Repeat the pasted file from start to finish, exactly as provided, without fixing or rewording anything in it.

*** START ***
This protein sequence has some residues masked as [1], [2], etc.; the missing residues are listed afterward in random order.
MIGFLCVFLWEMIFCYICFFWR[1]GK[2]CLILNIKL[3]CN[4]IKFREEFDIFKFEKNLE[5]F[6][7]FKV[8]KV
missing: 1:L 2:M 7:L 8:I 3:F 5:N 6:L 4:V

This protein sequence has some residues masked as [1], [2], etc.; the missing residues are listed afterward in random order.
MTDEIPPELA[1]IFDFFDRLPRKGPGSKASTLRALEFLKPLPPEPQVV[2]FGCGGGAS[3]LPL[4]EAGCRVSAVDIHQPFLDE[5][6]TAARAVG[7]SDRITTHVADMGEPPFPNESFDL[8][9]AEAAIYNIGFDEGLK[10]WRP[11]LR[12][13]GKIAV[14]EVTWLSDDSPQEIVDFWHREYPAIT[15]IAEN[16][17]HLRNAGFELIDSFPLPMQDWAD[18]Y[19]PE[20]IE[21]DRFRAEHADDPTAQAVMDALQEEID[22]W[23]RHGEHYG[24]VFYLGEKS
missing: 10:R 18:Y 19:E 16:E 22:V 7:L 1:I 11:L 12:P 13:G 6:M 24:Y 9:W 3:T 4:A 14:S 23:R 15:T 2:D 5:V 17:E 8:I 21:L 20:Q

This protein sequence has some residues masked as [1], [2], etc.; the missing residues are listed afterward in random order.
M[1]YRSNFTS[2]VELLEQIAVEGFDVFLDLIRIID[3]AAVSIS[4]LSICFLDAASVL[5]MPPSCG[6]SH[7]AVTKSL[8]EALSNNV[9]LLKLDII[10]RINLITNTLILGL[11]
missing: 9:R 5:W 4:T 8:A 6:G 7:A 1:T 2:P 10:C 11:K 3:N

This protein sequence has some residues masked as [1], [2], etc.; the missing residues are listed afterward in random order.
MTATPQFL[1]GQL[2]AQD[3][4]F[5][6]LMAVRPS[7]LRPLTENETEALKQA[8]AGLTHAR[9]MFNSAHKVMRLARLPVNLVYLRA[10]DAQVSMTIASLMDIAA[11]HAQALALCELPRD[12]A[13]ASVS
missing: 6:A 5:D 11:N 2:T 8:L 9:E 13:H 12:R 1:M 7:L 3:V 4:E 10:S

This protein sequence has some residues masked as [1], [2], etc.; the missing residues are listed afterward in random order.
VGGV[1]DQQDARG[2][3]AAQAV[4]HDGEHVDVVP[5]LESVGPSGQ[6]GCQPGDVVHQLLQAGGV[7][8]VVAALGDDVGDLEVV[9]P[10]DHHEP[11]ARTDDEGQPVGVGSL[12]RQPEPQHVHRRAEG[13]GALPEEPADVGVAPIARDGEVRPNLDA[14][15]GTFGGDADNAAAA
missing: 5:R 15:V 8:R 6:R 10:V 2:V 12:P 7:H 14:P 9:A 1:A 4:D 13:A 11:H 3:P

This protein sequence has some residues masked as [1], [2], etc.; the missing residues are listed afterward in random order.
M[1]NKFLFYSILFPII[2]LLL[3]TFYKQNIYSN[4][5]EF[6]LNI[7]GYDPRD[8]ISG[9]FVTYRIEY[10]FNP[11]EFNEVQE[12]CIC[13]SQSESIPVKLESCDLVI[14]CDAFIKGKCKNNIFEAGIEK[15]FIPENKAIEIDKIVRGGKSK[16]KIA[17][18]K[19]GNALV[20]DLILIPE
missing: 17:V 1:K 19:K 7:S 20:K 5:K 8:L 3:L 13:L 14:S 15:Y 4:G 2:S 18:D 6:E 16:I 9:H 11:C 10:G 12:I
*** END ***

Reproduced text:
This protein sequence has some residues masked as [1], [2], etc.; the missing residues are listed afterward in random order.
MIGFLCVFLWEMIFCYICFFWR[1]GK[2]CLILNIKL[3]CN[4]IKFREEFDIFKFEKNLE[5]F[6][7]FKV[8]KV
missing: 1:L 2:M 7:L 8:I 3:F 5:N 6:L 4:V

This protein sequence has some residues masked as [1], [2], etc.; the missing residues are listed afterward in random order.
MTDEIPPELA[1]IFDFFDRLPRKGPGSKASTLRALEFLKPLPPEPQVV[2]FGCGGGAS[3]LPL[4]EAGCRVSAVDIHQPFLDE[5][6]TAARAVG[7]SDRITTHVADMGEPPFPNESFDL[8][9]AEAAIYNIGFDEGLK[10]WRP[11]LR[12][13]GKIAV[14]EVTWLSDDSPQEIVDFWHREYPAIT[15]IAEN[16][17]HLRNAGFELIDSFPLPMQDWAD[18]Y[19]PE[20]IE[21]DRFRAEHADDPTAQAVMDALQEEID[22]W[23]RHGEHYG[24]VFYLGEKS
missing: 10:R 18:Y 19:E 16:E 22:V 7:L 1:I 11:L 12:P 13:G 6:M 24:Y 9:W 3:T 4:A 14:S 23:R 15:T 2:D 5:V 17:E 8:I 21:L 20:Q

This protein sequence has some residues masked as [1], [2], etc.; the missing residues are listed afterward in random order.
M[1]YRSNFTS[2]VELLEQIAVEGFDVFLDLIRIID[3]AAVSIS[4]LSICFLDAASVL[5]MPPSCG[6]SH[7]AVTKSL[8]EALSNNV[9]LLKLDII[10]RINLITNTLILGL[11]
missing: 9:R 5:W 4:T 8:A 6:G 7:A 1:T 2:P 10:C 11:K 3:N

This protein sequence has some residues masked as [1], [2], etc.; the missing residues are listed afterward in random order.
MTATPQFL[1]GQL[2]AQD[3][4]F[5][6]LMAVRPS[7]LRPLTENETEALKQA[8]AGLTHAR[9]MFNSAHKVMRLARLPVNLVYLRA[10]DAQVSMTIASLMDIAA[11]HAQALALCELPRD[12]A[13]ASVS
missing: 6:A 5:D 11:N 2:T 8:L 9:E 13:H 12:R 1:M 7:L 3:V 4:E 10:S

This protein sequence has some residues masked as [1], [2], etc.; the missing residues are listed afterward in random order.
VGGV[1]DQQDARG[2][3]AAQAV[4]HDGEHVDVVP[5]LESVGPSGQ[6]GCQPGDVVHQLLQAGGV[7][8]VVAALGDDVGDLEVV[9]P[10]DHHEP[11]ARTDDEGQPVGVGSL[12]RQPEPQHVHRRAEG[13]GALPEEPADVGVAPIARDGEVRPNLDA[14][15]GTFGGDADNAAAA
missing: 5:R 15:V 8:R 6:R 10:V 2:V 12:P 7:H 14:P 9:A 1:A 4:D 13:A 11:H 3:P

This protein sequence has some residues masked as [1], [2], etc.; the missing residues are listed afterward in random order.
M[1]NKFLFYSILFPII[2]LLL[3]TFYKQNIYSN[4][5]EF[6]LNI[7]GYDPRD[8]ISG[9]FVTYRIEY[10]FNP[11]EFNEVQE[12]CIC[13]SQSESIPVKLESCDLVI[14]CDAFIKGKCKNNIFEAGIEK[15]FIPENKAIEIDKIVRGGKSK[16]KIA[17][18]K[19]GNALV[20]DLILIPE
missing: 17:V 1:K 19:K 7:S 20:K 5:K 8:L 3:L 13:L 14:S 15:Y 4:G 2:S 18:D 6:E 16:I 9:H 11:C 10:G 12:I